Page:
[...More Info...]      
[...Related Items...]



picture info

Nuclear Power
Nuclear power is the use of nuclear reactions that release nuclear energy to generate heat, which most frequently is then used in steam turbines to produce electricity in a nuclear power plant
[...More Info...]      
[...Related Items...]



picture info

Scotland
Scotland (/ˈskɒtlənd/; Scots: [ˈskɔtlənd]; Scottish Gaelic: Alba [ˈal̪ˠapə] (About this sound listen)) is a country that is part of the United Kingdom and covers the northern third of the island of Great Britain. It shares a border with England to the south, and is otherwise surrounded by the Atlantic Ocean, with the North Sea to the east and the North Channel and Irish Sea to the south-west. In addition to the mainland, the country is made up of more than 790 islands, including the Northern Isles and the Hebrides. The Kingdom of Scotland emerged as an independent sovereign state in the Early Middle Ages and continued to exist until 1707. By inheritance in 1603, James VI, King of Scots, became King of England and King of Ireland, thus forming a personal union of the three kingdoms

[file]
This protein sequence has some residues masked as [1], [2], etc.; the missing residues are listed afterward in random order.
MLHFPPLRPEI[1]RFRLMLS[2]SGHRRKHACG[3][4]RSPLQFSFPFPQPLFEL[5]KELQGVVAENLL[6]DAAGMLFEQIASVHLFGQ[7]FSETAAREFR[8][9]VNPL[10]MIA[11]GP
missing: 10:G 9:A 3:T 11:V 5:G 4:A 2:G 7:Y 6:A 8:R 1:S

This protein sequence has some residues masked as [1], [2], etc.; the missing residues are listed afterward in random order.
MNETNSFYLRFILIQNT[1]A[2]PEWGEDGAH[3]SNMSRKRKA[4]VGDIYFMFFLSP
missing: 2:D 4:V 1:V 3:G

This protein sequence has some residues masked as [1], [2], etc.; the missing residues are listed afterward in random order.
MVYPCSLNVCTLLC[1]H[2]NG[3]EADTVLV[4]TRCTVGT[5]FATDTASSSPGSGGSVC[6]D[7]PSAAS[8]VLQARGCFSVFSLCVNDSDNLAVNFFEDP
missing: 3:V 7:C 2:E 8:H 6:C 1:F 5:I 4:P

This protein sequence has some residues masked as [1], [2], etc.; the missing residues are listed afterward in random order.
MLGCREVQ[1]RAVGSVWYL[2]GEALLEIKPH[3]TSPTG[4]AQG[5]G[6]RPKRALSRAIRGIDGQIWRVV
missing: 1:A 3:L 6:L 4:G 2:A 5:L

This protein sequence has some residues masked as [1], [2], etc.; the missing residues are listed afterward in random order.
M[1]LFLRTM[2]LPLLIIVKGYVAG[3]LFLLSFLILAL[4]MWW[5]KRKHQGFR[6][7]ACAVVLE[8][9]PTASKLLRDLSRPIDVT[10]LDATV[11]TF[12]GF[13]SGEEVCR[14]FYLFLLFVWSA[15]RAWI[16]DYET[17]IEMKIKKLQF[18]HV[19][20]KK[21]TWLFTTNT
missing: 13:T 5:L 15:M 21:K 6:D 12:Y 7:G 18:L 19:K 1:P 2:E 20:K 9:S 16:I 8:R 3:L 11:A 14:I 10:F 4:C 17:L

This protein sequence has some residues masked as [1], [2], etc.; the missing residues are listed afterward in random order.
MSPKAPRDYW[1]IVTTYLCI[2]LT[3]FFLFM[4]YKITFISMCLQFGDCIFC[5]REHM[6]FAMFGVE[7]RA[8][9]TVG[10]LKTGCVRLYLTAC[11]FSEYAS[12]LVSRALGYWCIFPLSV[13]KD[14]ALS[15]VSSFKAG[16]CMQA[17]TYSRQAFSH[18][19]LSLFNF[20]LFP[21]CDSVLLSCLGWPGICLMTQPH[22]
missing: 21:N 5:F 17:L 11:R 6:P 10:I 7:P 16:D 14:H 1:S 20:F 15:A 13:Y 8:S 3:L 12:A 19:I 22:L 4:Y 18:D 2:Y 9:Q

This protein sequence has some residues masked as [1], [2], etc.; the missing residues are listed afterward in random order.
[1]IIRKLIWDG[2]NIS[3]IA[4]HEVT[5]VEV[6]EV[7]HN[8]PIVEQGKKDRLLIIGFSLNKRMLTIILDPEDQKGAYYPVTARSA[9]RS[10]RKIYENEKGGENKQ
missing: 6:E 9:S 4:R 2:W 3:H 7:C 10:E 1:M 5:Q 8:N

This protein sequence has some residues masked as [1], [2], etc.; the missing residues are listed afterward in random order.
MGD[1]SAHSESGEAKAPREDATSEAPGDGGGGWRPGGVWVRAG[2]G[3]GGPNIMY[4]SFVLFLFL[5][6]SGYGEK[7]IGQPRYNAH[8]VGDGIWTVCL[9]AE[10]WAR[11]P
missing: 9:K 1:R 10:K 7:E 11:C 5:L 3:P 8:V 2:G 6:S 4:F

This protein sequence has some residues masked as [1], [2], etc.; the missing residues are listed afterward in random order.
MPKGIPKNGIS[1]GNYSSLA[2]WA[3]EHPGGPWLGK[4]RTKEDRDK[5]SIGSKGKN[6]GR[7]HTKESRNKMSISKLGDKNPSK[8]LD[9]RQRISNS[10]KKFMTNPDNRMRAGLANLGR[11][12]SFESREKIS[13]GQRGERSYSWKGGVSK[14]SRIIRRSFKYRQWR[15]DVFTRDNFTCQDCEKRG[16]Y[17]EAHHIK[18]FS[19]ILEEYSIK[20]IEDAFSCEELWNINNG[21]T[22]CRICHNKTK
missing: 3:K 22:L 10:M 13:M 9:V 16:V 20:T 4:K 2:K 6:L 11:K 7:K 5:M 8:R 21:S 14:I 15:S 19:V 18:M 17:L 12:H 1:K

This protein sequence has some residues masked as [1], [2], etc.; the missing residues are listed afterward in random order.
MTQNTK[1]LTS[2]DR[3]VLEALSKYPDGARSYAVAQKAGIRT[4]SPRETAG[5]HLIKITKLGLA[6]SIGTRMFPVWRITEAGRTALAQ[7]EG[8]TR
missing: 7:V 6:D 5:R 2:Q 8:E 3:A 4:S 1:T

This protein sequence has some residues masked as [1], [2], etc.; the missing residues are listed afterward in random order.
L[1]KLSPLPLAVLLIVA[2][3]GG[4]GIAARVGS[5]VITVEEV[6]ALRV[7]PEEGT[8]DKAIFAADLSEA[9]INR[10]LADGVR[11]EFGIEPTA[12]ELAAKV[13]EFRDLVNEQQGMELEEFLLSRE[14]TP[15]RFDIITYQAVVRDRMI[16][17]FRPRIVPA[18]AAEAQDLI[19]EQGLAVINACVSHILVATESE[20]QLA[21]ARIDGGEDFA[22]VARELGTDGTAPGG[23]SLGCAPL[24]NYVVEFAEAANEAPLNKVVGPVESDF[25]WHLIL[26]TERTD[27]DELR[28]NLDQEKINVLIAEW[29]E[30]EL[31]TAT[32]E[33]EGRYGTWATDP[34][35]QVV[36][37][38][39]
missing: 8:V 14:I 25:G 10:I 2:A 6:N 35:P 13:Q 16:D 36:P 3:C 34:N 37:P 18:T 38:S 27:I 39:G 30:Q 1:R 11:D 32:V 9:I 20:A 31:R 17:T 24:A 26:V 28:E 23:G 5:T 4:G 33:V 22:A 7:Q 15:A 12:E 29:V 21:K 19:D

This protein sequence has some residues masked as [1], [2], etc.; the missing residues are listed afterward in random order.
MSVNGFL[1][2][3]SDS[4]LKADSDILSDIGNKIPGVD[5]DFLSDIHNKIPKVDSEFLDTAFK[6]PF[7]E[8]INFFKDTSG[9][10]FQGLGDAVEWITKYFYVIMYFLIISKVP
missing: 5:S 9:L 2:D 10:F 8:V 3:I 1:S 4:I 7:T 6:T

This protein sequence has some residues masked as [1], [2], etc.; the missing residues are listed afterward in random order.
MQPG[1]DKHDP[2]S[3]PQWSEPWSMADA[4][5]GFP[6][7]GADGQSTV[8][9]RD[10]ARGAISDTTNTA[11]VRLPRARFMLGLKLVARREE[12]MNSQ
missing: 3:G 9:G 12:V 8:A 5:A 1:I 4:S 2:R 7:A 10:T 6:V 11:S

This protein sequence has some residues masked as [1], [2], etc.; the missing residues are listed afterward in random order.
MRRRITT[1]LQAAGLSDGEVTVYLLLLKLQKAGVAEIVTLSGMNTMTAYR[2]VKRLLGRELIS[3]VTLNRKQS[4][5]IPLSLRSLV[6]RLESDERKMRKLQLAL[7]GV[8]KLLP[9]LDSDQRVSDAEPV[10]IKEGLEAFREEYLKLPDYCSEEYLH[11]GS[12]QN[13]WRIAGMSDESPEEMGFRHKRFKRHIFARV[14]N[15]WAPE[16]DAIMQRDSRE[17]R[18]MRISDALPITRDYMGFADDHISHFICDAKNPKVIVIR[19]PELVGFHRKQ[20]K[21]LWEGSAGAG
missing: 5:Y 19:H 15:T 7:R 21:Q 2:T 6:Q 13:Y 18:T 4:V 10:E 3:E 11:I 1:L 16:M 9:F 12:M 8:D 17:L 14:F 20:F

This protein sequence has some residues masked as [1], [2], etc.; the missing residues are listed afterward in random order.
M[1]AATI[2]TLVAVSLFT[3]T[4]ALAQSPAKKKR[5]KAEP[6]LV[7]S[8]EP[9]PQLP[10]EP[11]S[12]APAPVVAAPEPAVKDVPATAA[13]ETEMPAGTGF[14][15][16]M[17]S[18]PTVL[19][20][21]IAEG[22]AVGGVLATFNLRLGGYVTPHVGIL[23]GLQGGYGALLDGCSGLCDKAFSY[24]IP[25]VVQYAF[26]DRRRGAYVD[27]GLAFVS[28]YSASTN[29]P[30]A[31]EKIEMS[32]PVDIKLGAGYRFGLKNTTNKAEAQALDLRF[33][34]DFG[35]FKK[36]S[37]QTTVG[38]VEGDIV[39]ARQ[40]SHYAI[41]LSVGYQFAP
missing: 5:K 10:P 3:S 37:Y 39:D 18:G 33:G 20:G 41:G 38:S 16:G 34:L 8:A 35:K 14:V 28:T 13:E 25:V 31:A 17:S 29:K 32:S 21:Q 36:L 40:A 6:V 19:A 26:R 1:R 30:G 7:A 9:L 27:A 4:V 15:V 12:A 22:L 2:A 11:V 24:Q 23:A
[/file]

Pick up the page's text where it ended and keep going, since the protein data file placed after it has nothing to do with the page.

[...More Info...]      
[...Related Items...]



picture info

Royal Navy
The Royal Navy (RN) is the United Kingdom's naval warfare force. Although warships were used by the English kings from the early medieval period, the first major maritime engagements were fought in the Hundred Years War against the Kingdom of France. The modern Royal Navy traces its origins to the early 16th century; the oldest of the UK's armed services, it is known as the Senior Service. From the middle decades of the 17th century, and through the 18th century, the Royal Navy vied with the Dutch Navy and later with the French Navy for maritime supremacy. From the mid 18th century, it was the world's most powerful navy until surpassed by the United States Navy during the Second World War. The Royal Navy played a key part in establishing the British Empire as the unmatched world power during the 19th and first part of the 20th centuries
[...More Info...]      
[...Related Items...]



picture info